CARDIOVASCULAR EFFECTS Cardiovascular Thrombotic Events Clinical trials of several COX-2 selective and nonselective NSAIDsof up to three years duration have shown an increased risk of seriouscardiovascular (CV) thrombotic events, myocardial infarction, andstroke, which can be fatal.
All NSAIDs, both COX-2 selective and nonselective,may have a similar risk.
Patients with known CV disease orrisk factors for CV disease may be at greater risk.
To minimize thepotential risk for an adverse CV event in patients treated with anNSAID, the lowest effective dose should be used for the shortestduration possible.
Physicians and patients should remain alert for thedevelopment of such events, even in the absence of previous CVsymptoms.
Patients should be informed about the signs and/orsymptoms of serious CV events and the steps to take if they occur.
There is no consistent evidence that concurrent use of aspirin mitigatesthe increased risk of serious CV thrombotic events associatedwith NSAID use.
The concurrent use of aspirin and an NSAID doesincrease the risk of serious GI events (see GI ) .
Two large, controlled clinical trials of a COX-2 selective NSAID forthe treatment of pain in the first 10-14 days following CABG surgeryfound an increased incidence of myocardial infarction and stroke (see CONTRAINDICATIONS ).
Hypertension NSAIDs including IBU tablets, can lead to onset of new hypertensionor worsening of preexisting hypertension, either of which maycontribute to the increased incidence of CV events.
Patients takingthiazides or loop diuretics may have impaired response to these therapieswhen taking NSAIDs.
NSAIDs, including IBU tablets, should beused with caution in patients with hypertension.
Blood pressure (BP)should be monitored closely during the initiation of NSAID treatmentand throughout the course of therapy.
Congestive Heart Failure and Edema Fluid retention and edema have been observed in some patients taking NSAIDs.
IBU tablets should be used with caution in patients with fluid retention or heart failure.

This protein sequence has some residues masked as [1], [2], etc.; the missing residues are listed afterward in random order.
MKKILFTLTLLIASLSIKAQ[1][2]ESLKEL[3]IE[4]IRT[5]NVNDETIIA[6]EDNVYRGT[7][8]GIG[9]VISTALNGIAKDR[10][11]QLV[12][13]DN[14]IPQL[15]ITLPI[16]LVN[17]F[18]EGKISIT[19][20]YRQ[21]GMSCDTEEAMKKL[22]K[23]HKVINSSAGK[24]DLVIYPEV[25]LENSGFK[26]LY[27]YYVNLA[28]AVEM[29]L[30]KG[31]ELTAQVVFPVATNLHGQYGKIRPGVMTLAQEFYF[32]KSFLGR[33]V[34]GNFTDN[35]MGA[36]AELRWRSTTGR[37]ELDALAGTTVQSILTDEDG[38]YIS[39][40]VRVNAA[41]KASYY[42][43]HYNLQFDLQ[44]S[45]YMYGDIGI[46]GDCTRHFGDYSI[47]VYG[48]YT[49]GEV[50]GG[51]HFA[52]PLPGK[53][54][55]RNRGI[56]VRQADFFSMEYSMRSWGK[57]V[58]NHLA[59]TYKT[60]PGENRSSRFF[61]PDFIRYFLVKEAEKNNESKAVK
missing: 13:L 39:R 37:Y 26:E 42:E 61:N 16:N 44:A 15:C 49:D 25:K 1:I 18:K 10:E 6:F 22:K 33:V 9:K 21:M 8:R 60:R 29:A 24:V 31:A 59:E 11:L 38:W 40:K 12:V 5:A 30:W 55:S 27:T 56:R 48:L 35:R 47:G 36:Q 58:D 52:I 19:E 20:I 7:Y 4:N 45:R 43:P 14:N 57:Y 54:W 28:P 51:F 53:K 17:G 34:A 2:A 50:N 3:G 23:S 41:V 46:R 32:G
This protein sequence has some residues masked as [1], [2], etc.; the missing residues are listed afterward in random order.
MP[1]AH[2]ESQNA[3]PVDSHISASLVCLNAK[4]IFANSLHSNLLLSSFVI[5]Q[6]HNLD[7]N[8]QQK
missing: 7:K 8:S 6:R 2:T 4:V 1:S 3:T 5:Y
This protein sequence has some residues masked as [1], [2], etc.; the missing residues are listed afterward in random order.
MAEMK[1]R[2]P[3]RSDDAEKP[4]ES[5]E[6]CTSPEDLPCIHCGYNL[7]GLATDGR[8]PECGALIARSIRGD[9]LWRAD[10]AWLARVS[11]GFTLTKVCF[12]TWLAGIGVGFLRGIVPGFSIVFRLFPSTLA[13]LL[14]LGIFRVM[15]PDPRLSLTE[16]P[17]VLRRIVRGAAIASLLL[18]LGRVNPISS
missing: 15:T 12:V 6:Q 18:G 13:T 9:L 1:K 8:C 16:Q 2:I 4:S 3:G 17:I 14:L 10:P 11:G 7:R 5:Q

Gastrointestinal Effects – Risk of Ulceration, Bleeding, and Perforation NSAIDs, including IBU tablets, can cause serious gastrointestinal(GI) adverse events including inflammation, bleeding, ulceration, and perforation of the stomach, small intestine, or large intestine, which can be fatal.
These serious adverse events can occur at any time, with or without warning symptoms, in patients treated with NSAIDs.
Only one in five patients, who develop a serious upper GI adverse event on NSAID therapy, is symptomatic.
Upper GI ulcers, gross bleeding, or perforation caused by NSAIDs occur in approximately 1% of patientstreated for 3-6 months, and in about 2-4% of patients treated for oneyear.
These trends continue with longer duration of use, increasing the likelihood of developing a serious GI event at some time during the course of therapy.
However, even short-term therapy is not without risk.
NSAIDs should be prescribed with extreme caution in thosewith a prior history of ulcer disease or gastrointestinal bleeding.Patients with a prior history of peptic ulcer disease and/or gastrointestinal bleeding who use NSAIDs have a greater than 10-fold increased risk for developing a GI bleed compared to patients treatedwith neither of these risk factors.
Other factors that increase the riskof GI bleeding in patients treated with NSAIDs include concomitant use of oral corticosteroids or anticoagulants, longer duration of NSAID therapy, smoking, use of alcohol, older age, and poor general health status.
Most spontaneous reports of fatal GI events are in elderly or debilitated patients and therefore, special care should be taken in treating this population.
To minimize the potential risk for an adverse GI event in patients treated with an NSAID, the lowest effective dose should be used for the shortest possible duration.
Patients and physicians should remain alert for signs and symptoms of GIulcerations and bleeding during NSAID therapy and promptly initiate additional evaluation and treatment if a serious GI event is suspected.This should include discontinuation of the NSAID until a serious GI adverse event is ruled out.
For high-risk patients, alternate therapies that do not involve NSAIDs should be considered.